We reject the plaintiff's alternate argument that it was unnecessary for her to comply with the written notice requirements because the defendants were aware of the dangerous condition of the road. An unequivocal requirement under both statutes to the maintenance of any action is that the town or the Commonwealth "had or, by the exercise of proper care and diligence, might have had reasonable notice of the defect or want of repair." G.L.c. 84, § 15. This requirement coexists with the requirement that written notice of an injury be given to the town or Commonwealth within thirty days of an accident. G.L.c. 84, §§ 18 and 19; G.L.c. 81, § 18. Thus, in addition to actual or constructive notice of the dangerous state of the road, timely written notice of the injury is a clear condition precedent to the existence of a cause of action, and no other form of notice may be substituted. See Paddock v. Brookline, 347 Mass. 230, 231-232 (1964); Mooney v. Salem, 130 Mass. 402, 403 (1881).
2. We also reject the plaintiff's arguments pertaining to the constitutionality of the notice provisions.
a. The plaintiff first contends that the notice requirement violates equal protection of the laws, as guaranteed by the United States and Massachusetts Constitutions, because it divides tortfeasors into two classes — private tortfeasors to whom no notice need be provided, and governmental tortfeasors to whom notice must be given. General Laws c. 84, § 15, does not create such a distinction. Both private parties and governmental entities are entitled to notice within thirty days when a defect in a way under their control is alleged under G.L.c. 84, § 15. See Murphy v. Boston Me. R.R., 332 Mass. 123 (1954); Dobbins v. West End St. Ry., 168 Mass. 556 (1897). Likewise, because G.L.c. 81, § 18, applies only to State highways, it creates no distinction. The only real differentiation established by the statutes is between plaintiffs who allege injuries resulting from a defect in a public way and all other plaintiffs. Such a classification obviously is not a violation of equal protection principles. See Hearn v. Massachusetts Bay Transp. Auth., 389 Mass. 404, 406 (1983); Paro v. Longwood Hosp., 373 Mass. 645, 651 (1977).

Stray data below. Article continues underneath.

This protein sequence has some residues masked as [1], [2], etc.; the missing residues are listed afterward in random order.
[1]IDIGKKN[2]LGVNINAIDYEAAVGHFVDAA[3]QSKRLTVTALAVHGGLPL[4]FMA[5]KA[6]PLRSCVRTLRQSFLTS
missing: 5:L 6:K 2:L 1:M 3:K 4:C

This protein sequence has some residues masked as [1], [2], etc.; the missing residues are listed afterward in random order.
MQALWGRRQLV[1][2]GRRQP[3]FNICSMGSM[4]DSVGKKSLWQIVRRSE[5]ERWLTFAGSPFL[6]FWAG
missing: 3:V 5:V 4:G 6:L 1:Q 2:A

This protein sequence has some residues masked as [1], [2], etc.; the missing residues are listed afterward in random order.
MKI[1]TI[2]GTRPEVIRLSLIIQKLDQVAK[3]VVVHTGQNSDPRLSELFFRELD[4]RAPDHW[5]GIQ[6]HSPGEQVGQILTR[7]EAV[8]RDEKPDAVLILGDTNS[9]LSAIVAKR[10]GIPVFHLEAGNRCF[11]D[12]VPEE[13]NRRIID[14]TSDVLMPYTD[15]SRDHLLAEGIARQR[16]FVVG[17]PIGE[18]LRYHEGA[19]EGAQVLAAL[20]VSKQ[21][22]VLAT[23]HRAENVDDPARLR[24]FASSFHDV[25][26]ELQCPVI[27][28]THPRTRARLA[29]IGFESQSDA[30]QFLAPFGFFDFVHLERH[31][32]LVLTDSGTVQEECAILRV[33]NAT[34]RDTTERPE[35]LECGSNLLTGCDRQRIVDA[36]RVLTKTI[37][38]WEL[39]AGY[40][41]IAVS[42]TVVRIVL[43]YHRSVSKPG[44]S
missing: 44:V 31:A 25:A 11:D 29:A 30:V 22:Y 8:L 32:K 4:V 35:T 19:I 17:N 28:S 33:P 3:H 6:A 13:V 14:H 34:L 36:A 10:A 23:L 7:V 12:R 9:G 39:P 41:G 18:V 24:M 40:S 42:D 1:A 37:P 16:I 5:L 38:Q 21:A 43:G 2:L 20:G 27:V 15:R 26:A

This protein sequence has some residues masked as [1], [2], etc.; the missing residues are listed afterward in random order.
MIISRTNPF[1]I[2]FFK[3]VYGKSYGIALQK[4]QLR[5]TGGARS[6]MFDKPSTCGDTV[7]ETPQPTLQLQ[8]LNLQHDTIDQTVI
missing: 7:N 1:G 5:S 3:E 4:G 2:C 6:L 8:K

b. Nor does the notice requirement deprive the plaintiff of property without due process of law as guaranteed by the Federal and State Constitutions. Before the statutes were enacted, all claims against government entities for injuries caused by defects in public ways were barred by the doctrine of sovereign immunity. When the Legislature waived this immunity, by enacting statutes allowing recovery for defects in public ways, and allowed the Commonwealth and its political subdivisions to be sued in certain instances in the courts of the Commonwealth, it established limitations and conditions on that waiver. See Morris v. Massachusetts Maritime Academy, ante 179 (1991) (admiralty claims); Broadhurst v. Director of the Div. of Employment Sec., 373 Mass. 720, 722 (1977) (costs). See also Smith v. Commonwealth, 347 Mass. 453, 455-456 (1964); Whalen v. Worcester Elec. Light Co., 307 Mass. 169, 174 (1940).
The thirty-day notice requirement was one such limitation. It is rationally related to a permissible legislative objective. Klein v. Catalano, 386 Mass. 701, 712 (1982). The Legislature could have decided that the notice requirement is necessary to safeguard public defendants against frivolous claims and excessive liability, see Trioli v. Sudbury, supra at 396, by allowing such defendants to investigate and remedy any defects expeditiously, see Canterbury v. Boston, 141 Mass. 215, 218 (1886), and by allowing them to evaluate claims and to determine at an early stage whether liability could be imposed against them. See Murphy v. Boston Me. R.R., supra at 123-124.
The plaintiff argues that the design problems with the road were the result of "gross negligence," which takes her claims outside G.L.c. 84, § 15, and G.L.c. 81, § 18. The language of the statutes appears to allow for no such exception once it is determined that a plaintiff has incurred damage as the result of a "defect" in the road. In any event, this argument was not precisely raised below and has not been adequately argued on appeal, so we need not deal with it. See Century Fire Marine Ins. Corp. v. Bank of New England-Bristol County, N.A., 405 Mass. 420, 421 n. 2 (1989); Langlitz v. Board of Registration of Chiropractors, 396 Mass. 374, 376 n. 2 (1985).
The plaintiff also contends that the $5,000 liability limit of G.L.c. 84, § 15, and the $4,000 liability limit of G.L.c. 81, § 18, violate equal protection and due process guarantees. Summary judgment was properly granted on the issue of liability; the issue of damages is not before us.
Summary judgment was properly granted for the defendants.